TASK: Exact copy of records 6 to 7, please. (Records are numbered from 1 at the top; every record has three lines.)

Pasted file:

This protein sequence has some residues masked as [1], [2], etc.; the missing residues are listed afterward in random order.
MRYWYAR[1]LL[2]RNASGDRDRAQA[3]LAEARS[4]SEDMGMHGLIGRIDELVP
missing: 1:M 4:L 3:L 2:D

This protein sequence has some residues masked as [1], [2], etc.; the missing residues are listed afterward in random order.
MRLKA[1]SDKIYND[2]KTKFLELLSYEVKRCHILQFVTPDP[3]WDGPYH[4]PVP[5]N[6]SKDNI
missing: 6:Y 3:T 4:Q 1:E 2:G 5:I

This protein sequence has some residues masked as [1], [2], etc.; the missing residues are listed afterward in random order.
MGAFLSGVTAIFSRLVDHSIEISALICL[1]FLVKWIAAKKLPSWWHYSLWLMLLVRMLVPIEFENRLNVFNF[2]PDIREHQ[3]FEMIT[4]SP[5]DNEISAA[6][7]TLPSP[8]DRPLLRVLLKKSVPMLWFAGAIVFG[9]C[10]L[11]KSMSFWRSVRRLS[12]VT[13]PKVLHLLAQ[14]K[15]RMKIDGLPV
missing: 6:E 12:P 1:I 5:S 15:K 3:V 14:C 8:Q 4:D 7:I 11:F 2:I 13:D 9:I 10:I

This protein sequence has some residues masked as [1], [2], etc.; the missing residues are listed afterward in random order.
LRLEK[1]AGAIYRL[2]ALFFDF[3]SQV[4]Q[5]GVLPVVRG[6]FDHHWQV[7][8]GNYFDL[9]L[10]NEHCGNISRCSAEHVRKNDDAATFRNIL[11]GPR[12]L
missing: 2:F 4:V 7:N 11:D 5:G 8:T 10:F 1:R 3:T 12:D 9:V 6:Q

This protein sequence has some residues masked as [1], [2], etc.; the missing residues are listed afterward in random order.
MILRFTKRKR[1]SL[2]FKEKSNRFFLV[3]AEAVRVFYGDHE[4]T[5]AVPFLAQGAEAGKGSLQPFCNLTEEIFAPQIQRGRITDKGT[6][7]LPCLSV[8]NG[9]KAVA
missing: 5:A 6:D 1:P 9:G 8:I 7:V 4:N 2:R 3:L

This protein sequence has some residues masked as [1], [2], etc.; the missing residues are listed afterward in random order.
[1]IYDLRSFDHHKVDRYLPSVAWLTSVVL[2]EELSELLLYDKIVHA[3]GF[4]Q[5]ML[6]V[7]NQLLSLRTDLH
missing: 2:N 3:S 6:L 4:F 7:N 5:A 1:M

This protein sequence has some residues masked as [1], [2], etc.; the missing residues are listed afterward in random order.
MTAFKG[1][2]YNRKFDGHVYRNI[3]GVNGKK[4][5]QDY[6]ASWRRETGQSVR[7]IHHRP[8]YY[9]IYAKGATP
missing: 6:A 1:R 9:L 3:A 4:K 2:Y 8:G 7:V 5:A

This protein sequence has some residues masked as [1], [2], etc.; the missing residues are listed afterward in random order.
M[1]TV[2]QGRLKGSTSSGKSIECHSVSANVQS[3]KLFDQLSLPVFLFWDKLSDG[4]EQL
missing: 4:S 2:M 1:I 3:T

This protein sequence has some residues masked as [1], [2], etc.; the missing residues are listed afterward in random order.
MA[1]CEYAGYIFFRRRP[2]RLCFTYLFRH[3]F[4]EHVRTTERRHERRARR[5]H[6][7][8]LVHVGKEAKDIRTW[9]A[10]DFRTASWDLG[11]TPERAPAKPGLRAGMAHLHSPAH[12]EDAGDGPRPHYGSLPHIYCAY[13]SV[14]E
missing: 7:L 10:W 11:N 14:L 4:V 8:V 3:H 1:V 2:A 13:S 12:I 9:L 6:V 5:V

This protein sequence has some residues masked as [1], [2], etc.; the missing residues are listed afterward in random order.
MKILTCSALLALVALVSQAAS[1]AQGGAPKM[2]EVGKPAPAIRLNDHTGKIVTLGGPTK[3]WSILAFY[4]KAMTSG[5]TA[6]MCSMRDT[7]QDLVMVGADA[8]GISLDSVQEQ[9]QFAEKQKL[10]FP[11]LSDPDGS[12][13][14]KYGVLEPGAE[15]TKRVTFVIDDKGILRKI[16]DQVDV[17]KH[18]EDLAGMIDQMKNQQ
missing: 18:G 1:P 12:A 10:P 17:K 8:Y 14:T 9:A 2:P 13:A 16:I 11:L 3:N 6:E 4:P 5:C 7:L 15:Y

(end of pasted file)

This protein sequence has some residues masked as [1], [2], etc.; the missing residues are listed afterward in random order.
[1]IYDLRSFDHHKVDRYLPSVAWLTSVVL[2]EELSELLLYDKIVHA[3]GF[4]Q[5]ML[6]V[7]NQLLSLRTDLH
missing: 2:N 3:S 6:L 4:F 7:N 5:A 1:M

This protein sequence has some residues masked as [1], [2], etc.; the missing residues are listed afterward in random order.
MTAFKG[1][2]YNRKFDGHVYRNI[3]GVNGKK[4][5]QDY[6]ASWRRETGQSVR[7]IHHRP[8]YY[9]IYAKGATP
missing: 6:A 1:R 9:L 3:A 4:K 2:Y 8:G 7:V 5:A